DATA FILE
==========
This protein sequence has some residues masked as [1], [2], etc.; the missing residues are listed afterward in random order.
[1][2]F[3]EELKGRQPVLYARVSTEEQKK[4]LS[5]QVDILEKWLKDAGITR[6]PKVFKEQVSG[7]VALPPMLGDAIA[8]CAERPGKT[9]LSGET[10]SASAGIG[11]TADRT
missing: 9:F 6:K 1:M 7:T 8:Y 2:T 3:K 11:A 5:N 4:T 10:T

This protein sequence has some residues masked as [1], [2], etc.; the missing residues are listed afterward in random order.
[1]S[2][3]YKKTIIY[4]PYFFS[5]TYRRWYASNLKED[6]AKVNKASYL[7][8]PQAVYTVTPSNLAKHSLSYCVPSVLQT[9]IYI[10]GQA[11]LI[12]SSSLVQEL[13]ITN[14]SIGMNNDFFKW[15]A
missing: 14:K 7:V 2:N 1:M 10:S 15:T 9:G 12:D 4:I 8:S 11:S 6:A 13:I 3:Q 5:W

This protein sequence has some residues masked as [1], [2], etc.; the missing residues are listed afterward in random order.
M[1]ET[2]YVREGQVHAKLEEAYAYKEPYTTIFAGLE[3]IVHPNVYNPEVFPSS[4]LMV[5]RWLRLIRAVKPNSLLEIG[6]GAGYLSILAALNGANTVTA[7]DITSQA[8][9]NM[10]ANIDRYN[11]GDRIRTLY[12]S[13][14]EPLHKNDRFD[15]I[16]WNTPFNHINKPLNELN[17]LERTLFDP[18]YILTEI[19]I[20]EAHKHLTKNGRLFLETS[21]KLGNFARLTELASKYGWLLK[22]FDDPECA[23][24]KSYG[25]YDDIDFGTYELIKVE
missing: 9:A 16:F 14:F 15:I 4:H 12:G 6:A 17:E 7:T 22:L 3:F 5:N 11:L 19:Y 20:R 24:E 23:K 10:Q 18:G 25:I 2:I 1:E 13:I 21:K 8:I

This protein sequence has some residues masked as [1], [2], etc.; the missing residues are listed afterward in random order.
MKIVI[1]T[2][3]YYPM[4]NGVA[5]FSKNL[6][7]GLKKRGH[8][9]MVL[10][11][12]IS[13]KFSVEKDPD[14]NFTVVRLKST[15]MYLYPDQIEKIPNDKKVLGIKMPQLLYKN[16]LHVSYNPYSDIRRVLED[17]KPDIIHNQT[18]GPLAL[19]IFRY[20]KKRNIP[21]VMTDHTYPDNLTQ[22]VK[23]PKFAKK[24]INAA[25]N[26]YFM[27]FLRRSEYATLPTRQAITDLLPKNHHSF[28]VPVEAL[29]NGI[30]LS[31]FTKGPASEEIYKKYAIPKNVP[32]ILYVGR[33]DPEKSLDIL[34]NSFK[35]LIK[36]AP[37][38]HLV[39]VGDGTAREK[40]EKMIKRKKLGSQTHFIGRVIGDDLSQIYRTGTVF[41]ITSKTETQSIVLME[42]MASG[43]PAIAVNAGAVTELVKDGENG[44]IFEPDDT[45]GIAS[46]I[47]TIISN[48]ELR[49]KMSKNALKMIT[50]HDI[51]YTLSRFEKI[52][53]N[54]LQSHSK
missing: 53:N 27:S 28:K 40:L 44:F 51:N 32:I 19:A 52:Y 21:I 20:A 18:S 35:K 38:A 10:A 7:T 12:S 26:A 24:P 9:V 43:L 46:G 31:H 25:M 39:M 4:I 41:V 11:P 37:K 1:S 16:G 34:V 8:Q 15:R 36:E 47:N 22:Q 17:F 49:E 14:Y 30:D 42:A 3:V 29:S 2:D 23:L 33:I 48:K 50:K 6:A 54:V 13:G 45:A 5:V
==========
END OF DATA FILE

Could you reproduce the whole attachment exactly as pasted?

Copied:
This protein sequence has some residues masked as [1], [2], etc.; the missing residues are listed afterward in random order.
[1][2]F[3]EELKGRQPVLYARVSTEEQKK[4]LS[5]QVDILEKWLKDAGITR[6]PKVFKEQVSG[7]VALPPMLGDAIA[8]CAERPGKT[9]LSGET[10]SASAGIG[11]TADRT
missing: 9:F 6:K 1:M 7:T 8:Y 2:T 3:K 11:A 5:N 4:T 10:T

This protein sequence has some residues masked as [1], [2], etc.; the missing residues are listed afterward in random order.
[1]S[2][3]YKKTIIY[4]PYFFS[5]TYRRWYASNLKED[6]AKVNKASYL[7][8]PQAVYTVTPSNLAKHSLSYCVPSVLQT[9]IYI[10]GQA[11]LI[12]SSSLVQEL[13]ITN[14]SIGMNNDFFKW[15]A
missing: 14:K 7:V 2:N 1:M 10:S 15:T 9:G 12:D 4:I 8:S 11:S 6:A 13:I 3:Q 5:W

This protein sequence has some residues masked as [1], [2], etc.; the missing residues are listed afterward in random order.
M[1]ET[2]YVREGQVHAKLEEAYAYKEPYTTIFAGLE[3]IVHPNVYNPEVFPSS[4]LMV[5]RWLRLIRAVKPNSLLEIG[6]GAGYLSILAALNGANTVTA[7]DITSQA[8][9]NM[10]ANIDRYN[11]GDRIRTLY[12]S[13][14]EPLHKNDRFD[15]I[16]WNTPFNHINKPLNELN[17]LERTLFDP[18]YILTEI[19]I[20]EAHKHLTKNGRLFLETS[21]KLGNFARLTELASKYGWLLK[22]FDDPECA[23][24]KSYG[25]YDDIDFGTYELIKVE
missing: 9:A 16:F 14:F 15:I 4:H 12:G 6:A 17:E 7:T 22:L 3:F 5:N 11:L 19:Y 20:R 24:E 23:K 10:Q 18:G 25:I 2:I 1:E 13:I 21:K 8:I

This protein sequence has some residues masked as [1], [2], etc.; the missing residues are listed afterward in random order.
MKIVI[1]T[2][3]YYPM[4]NGVA[5]FSKNL[6][7]GLKKRGH[8][9]MVL[10][11][12]IS[13]KFSVEKDPD[14]NFTVVRLKST[15]MYLYPDQIEKIPNDKKVLGIKMPQLLYKN[16]LHVSYNPYSDIRRVLED[17]KPDIIHNQT[18]GPLAL[19]IFRY[20]KKRNIP[21]VMTDHTYPDNLTQ[22]VK[23]PKFAKK[24]INAA[25]N[26]YFM[27]FLRRSEYATLPTRQAITDLLPKNHHSF[28]VPVEAL[29]NGI[30]LS[31]FTKGPASEEIYKKYAIPKNVP[32]ILYVGR[33]DPEKSLDIL[34]NSFK[35]LIK[36]AP[37][38]HLV[39]VGDGTAREK[40]EKMIKRKKLGSQTHFIGRVIGDDLSQIYRTGTVF[41]ITSKTETQSIVLME[42]MASG[43]PAIAVNAGAVTELVKDGENG[44]IFEPDDT[45]GIAS[46]I[47]TIISN[48]ELR[49]KMSKNALKMIT[50]HDI[51]YTLSRFEKI[52][53]N[54]LQSHSK
missing: 53:N 27:S 28:K 40:L 44:F 51:N 32:I 19:A 52:Y 21:I 20:A 18:S 35:K 38:A 10:A 7:T 12:S 26:A 24:P 9:V 43:L 46:G 31:H 25:M 39:M 4:I 41:V 11:P 37:K 1:S 16:G 34:V 8:Q 15:R 36:E 47:N 22:Q 17:F 49:E 14:Y 30:D 42:A 3:V 29:S 2:D 23:L 33:I 48:K 50:K 6:A 54:V 13:G 45:A 5:V